My projects were completed in the past week, but took completely different pathways to get there.
The first was a broken lamp. Two years ago this lamp of ours just stopped working for no good reason. It had been knocked off the table a time or two, and evidently one of those killed it. Killed it real good.
So, after replacing the light bulb and having it still not work, I put it down the basement for fixing "later." I often looked at the lamp in passing thinking to myself that it would never work again. Last weekend, Donna mentioned getting a cord kit, so I looked on Amazon and all I could find was a kit that was about $20.00 and didn't look like it would work with our lamp anyways.
Curiosity got the better of me and I started taking the lamp apart. How hard could it be anyways? After messing with it for 10 minutes I narrowed the problem down to a bad switch. It meant a little crimping and prying with a screwdriver, sprinkled with some colorful language and a dropped screw. (What project doesn't have a dropped screw the seeking of which doubles the length of the project?) When I got the part out I took it to the hardware store to see if they had such a thing. They did. It was $2.99. I put the lamp back together and, viola, it worked.
My wife and I had a laugh about how that is our life. Why do we wait two years to do things like this? After I told a few people the story, they all said the same thing. They have exactly the same nature.
It seems we all have those "later" projects.
The second project was my wheelbarrow tire. We are working on a project to put new steps and a walk in front of our house which requires a wheelbarrow. This project is one of those "later" projects of it's own, but I digress.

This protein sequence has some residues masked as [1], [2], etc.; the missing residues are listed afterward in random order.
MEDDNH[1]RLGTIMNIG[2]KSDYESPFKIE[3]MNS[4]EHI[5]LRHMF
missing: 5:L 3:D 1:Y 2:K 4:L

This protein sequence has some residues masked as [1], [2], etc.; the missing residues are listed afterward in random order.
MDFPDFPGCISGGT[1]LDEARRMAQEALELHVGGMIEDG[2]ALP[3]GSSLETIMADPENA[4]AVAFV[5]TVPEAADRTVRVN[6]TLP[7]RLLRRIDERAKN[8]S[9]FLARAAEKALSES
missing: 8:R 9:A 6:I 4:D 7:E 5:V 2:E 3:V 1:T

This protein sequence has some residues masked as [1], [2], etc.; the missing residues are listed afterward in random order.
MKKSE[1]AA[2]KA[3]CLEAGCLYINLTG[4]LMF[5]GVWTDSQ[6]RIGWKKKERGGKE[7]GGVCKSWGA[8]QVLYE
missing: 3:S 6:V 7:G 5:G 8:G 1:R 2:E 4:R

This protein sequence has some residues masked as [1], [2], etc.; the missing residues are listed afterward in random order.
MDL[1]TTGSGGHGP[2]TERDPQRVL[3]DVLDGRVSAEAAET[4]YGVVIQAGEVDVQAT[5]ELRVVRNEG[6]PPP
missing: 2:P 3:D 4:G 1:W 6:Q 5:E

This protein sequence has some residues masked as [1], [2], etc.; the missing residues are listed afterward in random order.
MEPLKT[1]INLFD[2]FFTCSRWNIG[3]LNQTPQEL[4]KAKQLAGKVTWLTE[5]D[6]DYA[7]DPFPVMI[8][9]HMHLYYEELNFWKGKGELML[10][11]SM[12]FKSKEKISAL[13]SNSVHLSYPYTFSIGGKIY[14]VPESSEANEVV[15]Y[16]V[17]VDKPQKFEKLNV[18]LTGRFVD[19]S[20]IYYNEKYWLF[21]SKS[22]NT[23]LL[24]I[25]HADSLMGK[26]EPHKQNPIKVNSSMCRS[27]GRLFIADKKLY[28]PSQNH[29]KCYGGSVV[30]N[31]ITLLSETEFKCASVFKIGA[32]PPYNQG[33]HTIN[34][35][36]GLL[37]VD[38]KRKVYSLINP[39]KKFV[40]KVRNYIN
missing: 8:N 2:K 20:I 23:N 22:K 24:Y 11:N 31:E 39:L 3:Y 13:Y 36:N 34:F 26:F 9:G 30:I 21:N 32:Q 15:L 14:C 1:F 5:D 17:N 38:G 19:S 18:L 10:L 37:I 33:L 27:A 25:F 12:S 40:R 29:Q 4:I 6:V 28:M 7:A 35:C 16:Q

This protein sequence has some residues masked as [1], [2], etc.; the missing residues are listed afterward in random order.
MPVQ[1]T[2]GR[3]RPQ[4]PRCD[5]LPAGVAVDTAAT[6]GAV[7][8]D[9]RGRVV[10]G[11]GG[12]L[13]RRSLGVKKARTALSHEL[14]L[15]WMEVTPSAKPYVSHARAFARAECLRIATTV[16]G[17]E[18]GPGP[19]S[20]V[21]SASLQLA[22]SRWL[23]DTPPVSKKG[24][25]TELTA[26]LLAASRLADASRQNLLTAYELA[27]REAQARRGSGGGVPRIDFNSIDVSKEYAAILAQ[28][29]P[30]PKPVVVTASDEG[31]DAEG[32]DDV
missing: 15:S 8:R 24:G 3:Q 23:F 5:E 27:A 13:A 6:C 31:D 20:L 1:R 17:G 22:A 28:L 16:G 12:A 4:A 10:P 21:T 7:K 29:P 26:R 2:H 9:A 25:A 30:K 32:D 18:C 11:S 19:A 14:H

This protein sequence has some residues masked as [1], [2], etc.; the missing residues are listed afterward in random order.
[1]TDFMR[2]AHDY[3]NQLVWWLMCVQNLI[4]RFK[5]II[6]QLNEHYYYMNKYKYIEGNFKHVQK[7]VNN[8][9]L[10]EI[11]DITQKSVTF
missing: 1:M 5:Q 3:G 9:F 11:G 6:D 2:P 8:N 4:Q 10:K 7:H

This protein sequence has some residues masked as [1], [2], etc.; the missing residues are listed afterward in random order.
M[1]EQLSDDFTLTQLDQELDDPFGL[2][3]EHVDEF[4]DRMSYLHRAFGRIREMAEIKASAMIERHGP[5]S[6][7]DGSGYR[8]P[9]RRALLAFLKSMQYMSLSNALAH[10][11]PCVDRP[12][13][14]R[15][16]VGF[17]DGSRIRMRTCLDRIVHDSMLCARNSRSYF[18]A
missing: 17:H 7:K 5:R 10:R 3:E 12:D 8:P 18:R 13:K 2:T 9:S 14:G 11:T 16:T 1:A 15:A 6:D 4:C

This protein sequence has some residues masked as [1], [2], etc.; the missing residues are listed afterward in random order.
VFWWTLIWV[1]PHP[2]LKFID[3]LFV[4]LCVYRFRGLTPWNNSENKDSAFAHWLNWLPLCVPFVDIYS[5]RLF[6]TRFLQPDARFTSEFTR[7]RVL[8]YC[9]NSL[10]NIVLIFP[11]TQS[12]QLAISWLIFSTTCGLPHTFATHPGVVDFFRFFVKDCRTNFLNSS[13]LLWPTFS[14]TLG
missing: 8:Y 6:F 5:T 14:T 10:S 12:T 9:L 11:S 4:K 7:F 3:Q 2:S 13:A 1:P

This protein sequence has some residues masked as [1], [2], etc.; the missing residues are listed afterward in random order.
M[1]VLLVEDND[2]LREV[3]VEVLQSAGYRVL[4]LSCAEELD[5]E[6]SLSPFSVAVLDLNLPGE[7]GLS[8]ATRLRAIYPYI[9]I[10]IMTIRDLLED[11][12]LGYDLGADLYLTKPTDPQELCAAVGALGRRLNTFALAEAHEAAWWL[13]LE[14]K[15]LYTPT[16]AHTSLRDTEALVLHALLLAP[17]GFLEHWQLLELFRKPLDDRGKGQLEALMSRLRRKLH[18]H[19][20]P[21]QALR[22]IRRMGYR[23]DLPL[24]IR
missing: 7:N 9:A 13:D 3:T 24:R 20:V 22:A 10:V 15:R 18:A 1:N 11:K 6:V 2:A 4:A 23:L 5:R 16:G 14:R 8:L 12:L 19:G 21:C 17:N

Anyways, the last time I used my wheelbarrow, it had a flat, so I took it to Tires Plus and they pumped it up. At the time, I thought the tire was tubeless, so they were the only ones who could pump it up, as every attempt I made, the air came out between the cracks faster than it stayed in the tire.
So this time, I tried a few tricks on advice from friends to pump it up myself. ("Put a cinc strap on it," they said. "Use a compressor, not a hand pump," they said. I've concluded they don't know.) I took it to two different air compressors using the cinch strap and labored to no avail.(Stops #1 and #2)
Well, I figured, Tires Plus fixed it once, they could fix it again. This meant Stop #3 on my tired quest.
I took it to them and they determined that it was indeed NOT tubeless and that I should get a tube across the street at Farm and Fleet and bring it over and they would put it in,
Off to stop #4 on the wheelbarrow tire time suck.
Of course Farm and Fleet didn't have a tube that size. They did have a tire that looked like it might work, though was more for a 4 wheel vehicle. I bought it anyway just in case. It was $15.
Off to stop #5, Home Depot "just to see" what they had. They had a tire that was the right size and made specifically for wheelbarrows. It was an appreciably more costly $25 tire, but it held promise
|I'm a tire hoarder.|
Off to stop #6, Farm and Fleet to return the questionable tire for a refund now that I had a highly probable one in my possession.
I got home and, after a couple more dropped screws and colorful language, I had a working wheelbarrow. Again a great sense of accomplishment despite the two hours of my life that I would never get back and have to explain to God that, "Well, I needed a tire see...and well, you know it was a project that went south." I'm sure He'd understand.
So if you've got those projects that are waiting to be done, my advice is, wait until it's time, then attack them with a vengeance. It will feel so good. But don't do them before it's time. These things are best left to age and weigh on one's conscience.